Recent calls from Prime Minister Nuri al-Maliki, his cabinet, and the majority of the Iraqi Parliament for a specific timetable for the withdrawal of American forces from Iraq represents the beginning of a broad cross-sectarian parliamentary bloc that could provide the organizing principles for accommodation in the short term and eventual reconciliation. No such consensus yet exists among Iraqis as to what the new Iraq will be, but broad consensus does exist around the belief that no genuine, sustainable Iraqi unity can develop while the Iraqi government continues to be underwritten by a large foreign military presence.
Despite Maliki’s many statements supporting a timetable for a U.S. troop withdrawal, many supporters of remaining in Iraq mistakenly argue that Maliki is just pandering to his constituents. Many of these same people thought we would be greeted as liberators when we invaded and occupied Iraq, ignoring the fact that resistance to foreigners is an integral part of Iraq’s national identity and that it is the Iraqis, not the United States, that will determine their fate.
The United States must therefore move beyond a discussion about the effect of the surge, and seize this opportunity offered by the Iraqis to take control of their own security by beginning a responsible phased withdrawal of U.S. combat troops from Iraq. Such a withdrawal gives the United States the best opportunity to achieve its goals in Iraq and advance overall U.S. security interests in the greater Middle East.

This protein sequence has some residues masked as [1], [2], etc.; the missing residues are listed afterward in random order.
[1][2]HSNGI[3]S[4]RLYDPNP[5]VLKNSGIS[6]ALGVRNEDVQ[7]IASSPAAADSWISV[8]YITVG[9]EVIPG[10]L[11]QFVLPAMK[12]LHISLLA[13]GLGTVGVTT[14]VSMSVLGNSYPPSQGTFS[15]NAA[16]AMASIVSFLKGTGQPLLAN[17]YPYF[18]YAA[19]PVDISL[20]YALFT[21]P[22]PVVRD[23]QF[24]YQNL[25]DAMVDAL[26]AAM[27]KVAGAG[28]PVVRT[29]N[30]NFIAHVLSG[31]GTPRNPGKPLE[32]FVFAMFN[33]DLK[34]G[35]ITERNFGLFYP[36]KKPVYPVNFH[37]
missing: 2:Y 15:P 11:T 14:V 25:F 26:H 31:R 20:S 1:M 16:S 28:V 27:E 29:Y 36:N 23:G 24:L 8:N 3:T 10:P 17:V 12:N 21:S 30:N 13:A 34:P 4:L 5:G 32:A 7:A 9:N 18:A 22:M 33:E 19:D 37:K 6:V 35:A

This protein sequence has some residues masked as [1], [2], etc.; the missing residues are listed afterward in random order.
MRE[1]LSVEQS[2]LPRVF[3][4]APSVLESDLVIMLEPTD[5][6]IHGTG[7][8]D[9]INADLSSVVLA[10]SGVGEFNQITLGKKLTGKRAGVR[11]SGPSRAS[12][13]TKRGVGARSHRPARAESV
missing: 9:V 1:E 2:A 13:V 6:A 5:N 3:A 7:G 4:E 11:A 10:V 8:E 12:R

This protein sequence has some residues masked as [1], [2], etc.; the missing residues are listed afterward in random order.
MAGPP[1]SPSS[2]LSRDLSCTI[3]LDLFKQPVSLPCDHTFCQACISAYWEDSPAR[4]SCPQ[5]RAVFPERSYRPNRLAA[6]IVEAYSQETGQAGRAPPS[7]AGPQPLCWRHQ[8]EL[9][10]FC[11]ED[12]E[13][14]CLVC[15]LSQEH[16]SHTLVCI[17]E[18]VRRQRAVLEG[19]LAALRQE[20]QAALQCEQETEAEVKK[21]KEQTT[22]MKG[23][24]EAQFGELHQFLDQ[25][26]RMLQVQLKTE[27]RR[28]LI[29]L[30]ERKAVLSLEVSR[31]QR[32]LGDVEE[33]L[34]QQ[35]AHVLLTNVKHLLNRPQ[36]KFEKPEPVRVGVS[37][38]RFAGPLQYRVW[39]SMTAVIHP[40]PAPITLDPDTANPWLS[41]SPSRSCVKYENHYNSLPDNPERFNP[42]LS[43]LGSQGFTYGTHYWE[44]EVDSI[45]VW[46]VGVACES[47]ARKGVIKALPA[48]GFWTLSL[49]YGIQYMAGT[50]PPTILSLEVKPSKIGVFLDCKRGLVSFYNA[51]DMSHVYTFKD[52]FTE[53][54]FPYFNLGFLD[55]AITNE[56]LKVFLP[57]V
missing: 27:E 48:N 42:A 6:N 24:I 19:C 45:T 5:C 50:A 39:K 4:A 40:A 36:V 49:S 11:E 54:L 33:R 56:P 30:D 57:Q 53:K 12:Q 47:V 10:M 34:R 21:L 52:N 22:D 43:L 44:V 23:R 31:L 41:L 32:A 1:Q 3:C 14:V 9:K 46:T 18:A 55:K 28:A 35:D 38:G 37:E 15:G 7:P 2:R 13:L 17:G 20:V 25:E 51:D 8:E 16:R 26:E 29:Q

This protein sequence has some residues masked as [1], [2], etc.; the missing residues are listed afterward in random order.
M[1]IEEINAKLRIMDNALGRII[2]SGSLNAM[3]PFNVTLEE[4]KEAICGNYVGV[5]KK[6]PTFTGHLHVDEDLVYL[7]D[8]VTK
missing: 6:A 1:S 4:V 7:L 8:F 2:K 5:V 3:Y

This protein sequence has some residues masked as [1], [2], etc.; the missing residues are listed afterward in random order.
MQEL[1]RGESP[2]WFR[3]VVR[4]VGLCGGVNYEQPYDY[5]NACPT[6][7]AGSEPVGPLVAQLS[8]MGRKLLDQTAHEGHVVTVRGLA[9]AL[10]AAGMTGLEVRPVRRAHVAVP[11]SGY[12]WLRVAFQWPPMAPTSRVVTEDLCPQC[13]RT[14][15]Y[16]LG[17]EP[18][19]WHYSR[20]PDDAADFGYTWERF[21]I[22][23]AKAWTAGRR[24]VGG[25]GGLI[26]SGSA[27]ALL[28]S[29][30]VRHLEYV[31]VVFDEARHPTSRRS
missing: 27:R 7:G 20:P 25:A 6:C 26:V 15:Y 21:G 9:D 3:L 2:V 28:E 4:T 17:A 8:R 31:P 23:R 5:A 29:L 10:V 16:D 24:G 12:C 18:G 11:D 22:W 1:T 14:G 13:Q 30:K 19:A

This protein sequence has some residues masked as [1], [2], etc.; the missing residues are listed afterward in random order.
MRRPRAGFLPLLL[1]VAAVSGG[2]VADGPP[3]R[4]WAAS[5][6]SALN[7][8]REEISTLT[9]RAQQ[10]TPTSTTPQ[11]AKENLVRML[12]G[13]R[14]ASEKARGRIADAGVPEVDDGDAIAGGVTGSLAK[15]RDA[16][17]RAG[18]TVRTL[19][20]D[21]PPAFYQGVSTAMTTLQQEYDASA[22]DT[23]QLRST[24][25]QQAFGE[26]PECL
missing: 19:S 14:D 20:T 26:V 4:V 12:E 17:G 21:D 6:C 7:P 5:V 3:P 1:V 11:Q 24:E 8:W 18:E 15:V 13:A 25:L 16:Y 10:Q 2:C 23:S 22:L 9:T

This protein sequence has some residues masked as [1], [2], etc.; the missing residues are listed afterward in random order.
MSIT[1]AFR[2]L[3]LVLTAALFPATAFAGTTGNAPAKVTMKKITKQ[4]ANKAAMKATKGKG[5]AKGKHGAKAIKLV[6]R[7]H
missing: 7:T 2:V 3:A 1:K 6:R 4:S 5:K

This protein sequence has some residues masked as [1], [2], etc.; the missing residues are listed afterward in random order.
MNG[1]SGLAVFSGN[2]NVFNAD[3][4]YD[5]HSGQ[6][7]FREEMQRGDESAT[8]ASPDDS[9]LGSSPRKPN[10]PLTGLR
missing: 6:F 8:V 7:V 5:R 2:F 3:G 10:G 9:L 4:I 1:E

Iraqi leaders are increasingly eager and able to take over their own affairs. Unlike during the Iraqi elections in 2005, scores of Sunni political parties are preparing to run in the provincial elections originally scheduled for this fall, and Iraqi Security Forces have taken the lead in several operations from Mosul to Basra. Lt. Gen. James Dubik, the American officer currently in charge of training Iraq’s security forces, told Congress last month that the Iraqi Army and police will be ready to assume responsibility for Iraq’s internal security as early as April 2009.
Those opposed to a timetable for withdrawal make the argument that setting such a timetable will undermine the gains made by the surge of 30,000 American troops into Iraq in the first half of 2007. According to Gen. David Petraeus, the situation in Iraq is too volatile to project a withdrawal date. In fact, Petraeus has it exactly backward. It is not listening to the Iraqi government that will endanger the gains we have made in the last year.
There can be no doubt that violence has reached its lowest levels since 2004, but supporters of maintaining an indefinite American troop presence in Iraq attribute the current reduction in violence solely to the simple increase in American combat forces and ignore other factors that have contributed to today’s improved security environment. These other factors were either directly linked to the prospect of an American withdrawal or had nothing to do with the surge in the first place. Not setting a date will actually undermine these gains.